get enough exercise; the llamas who need to be shown how to live with less food and be happy.
" Why", asked a
lady, "Do you care if they get overweight?" well, this is why. Fat
female llamas seem to have more difficulty getting rebred. If they do get rebred
they tend to have more complications. If they get overheated and get heat exhaustion the llama will loose the cria in order to save herself . This is nature's way.
Also, a prolapsed uterus at delivery time is directly related to overweight llamas.
Too many people in the llama
industry try to politely and gently tell you your llama is fat. When a person is
told they have an over conditioned-llama it needs to
be explained to them what “over conditioned” means, or they may not understand you. I was told that about one of my male llamas at a show several years ago.
The problem was, I didn't understand what the person was saying. I was told my llama was over conditioned. I thought this was swell and was very proud of the fact
I had an over conditioned male. Honestly, I thought I was dragging around Arnold Schwarzenegger. I related over conditioning to when I was going to a Nautilus Gym,
and the trainer used to tell some of the guys there -- “You are pumping too much iron and getting over conditioned”.
Come on now everybody, if you see a fat llama ---
it is FAT............. NOT OVER CONDITIONED.
This spring, when we were clipping our llamas, I found one of our FAT llamas.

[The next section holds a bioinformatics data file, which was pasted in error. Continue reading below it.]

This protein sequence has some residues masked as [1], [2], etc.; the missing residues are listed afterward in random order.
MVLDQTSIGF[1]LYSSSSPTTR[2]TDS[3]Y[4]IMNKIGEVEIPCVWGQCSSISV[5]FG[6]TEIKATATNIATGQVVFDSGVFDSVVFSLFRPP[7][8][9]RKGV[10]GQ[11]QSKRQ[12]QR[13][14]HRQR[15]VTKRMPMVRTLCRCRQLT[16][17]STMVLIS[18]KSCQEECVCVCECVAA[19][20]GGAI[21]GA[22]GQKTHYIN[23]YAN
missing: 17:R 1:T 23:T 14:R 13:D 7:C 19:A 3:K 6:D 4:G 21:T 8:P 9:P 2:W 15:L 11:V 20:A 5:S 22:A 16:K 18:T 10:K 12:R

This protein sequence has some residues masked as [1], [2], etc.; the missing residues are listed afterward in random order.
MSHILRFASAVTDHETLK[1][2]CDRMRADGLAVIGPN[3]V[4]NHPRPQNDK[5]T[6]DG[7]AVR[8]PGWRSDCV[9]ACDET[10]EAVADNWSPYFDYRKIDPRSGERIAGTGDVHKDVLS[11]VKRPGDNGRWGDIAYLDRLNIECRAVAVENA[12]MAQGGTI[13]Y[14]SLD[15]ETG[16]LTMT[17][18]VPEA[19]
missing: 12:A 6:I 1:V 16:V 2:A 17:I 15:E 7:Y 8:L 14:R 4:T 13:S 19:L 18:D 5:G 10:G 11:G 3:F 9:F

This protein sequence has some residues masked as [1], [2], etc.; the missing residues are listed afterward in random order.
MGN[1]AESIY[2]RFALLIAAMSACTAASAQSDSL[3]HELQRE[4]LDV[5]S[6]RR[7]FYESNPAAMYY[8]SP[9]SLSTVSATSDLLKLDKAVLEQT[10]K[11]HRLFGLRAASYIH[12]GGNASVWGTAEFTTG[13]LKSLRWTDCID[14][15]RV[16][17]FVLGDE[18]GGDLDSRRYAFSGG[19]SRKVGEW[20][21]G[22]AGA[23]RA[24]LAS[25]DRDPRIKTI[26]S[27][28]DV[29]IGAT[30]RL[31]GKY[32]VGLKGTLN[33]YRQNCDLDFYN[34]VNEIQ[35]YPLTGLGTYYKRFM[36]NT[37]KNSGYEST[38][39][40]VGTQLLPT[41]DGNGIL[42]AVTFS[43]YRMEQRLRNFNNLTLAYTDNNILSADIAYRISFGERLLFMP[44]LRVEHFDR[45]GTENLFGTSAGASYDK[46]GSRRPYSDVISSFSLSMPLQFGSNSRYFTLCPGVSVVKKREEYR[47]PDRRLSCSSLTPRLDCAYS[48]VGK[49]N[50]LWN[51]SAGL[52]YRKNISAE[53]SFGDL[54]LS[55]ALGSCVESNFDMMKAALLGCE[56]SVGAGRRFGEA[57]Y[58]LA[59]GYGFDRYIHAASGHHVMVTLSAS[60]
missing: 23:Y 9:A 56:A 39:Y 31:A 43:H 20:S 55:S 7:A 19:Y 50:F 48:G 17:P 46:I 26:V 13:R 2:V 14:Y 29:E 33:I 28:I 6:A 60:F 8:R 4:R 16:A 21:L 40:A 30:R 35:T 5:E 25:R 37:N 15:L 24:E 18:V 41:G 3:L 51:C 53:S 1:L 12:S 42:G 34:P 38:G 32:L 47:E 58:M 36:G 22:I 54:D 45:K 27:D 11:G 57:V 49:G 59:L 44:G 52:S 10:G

I had suspected that she was,
and I was just waiting for the right time to swing open The Golden Door.
It was no surprise that she was fat, because when we fed the
females she would do what I call (rolling). Which is, starting with her feed pan and just moving or rolling down the row of other llama feed pans and eating everyone
else's food. I estimate she was probably eating about three pounds of feed a day. Boy, did she look like she had eaten that much after we clipped her. You couldn't
feel her back bone, she had fat upper thighs, and you could feel the fat on her chest was soft and loose. This is called the Jello effect. If you touch your llamas
chest and it feels loose like Jello, your llama is overweight.
She was clipped and promptly
put into Lil's Golden Door program. She was put into a separate
area with a couple of friends where we could monitor her diet.
Since she could see the other girls eat, I gave her a very small dusting of grain in her pan, just so she didn't feel like she was being discriminated against. She then
was put out in a field where she could run and exercise more and also had to run up a hill to get to some of her grass. In two months she has lost about l2 lbs.
but still more needs to go. But you can tell she feels better and now she runs places instead of waddling around like a duck.
Today I was talking to another
one of my females, and I told her this afternoon you get to go into Lil's
Golden Door tomorrow. She has been telling all her
friends she is going into a new building. She is all excited and keeps hanging around the door and can't wait to get in this room. She thinks she is very special and keeps hanging around.
Little does she know!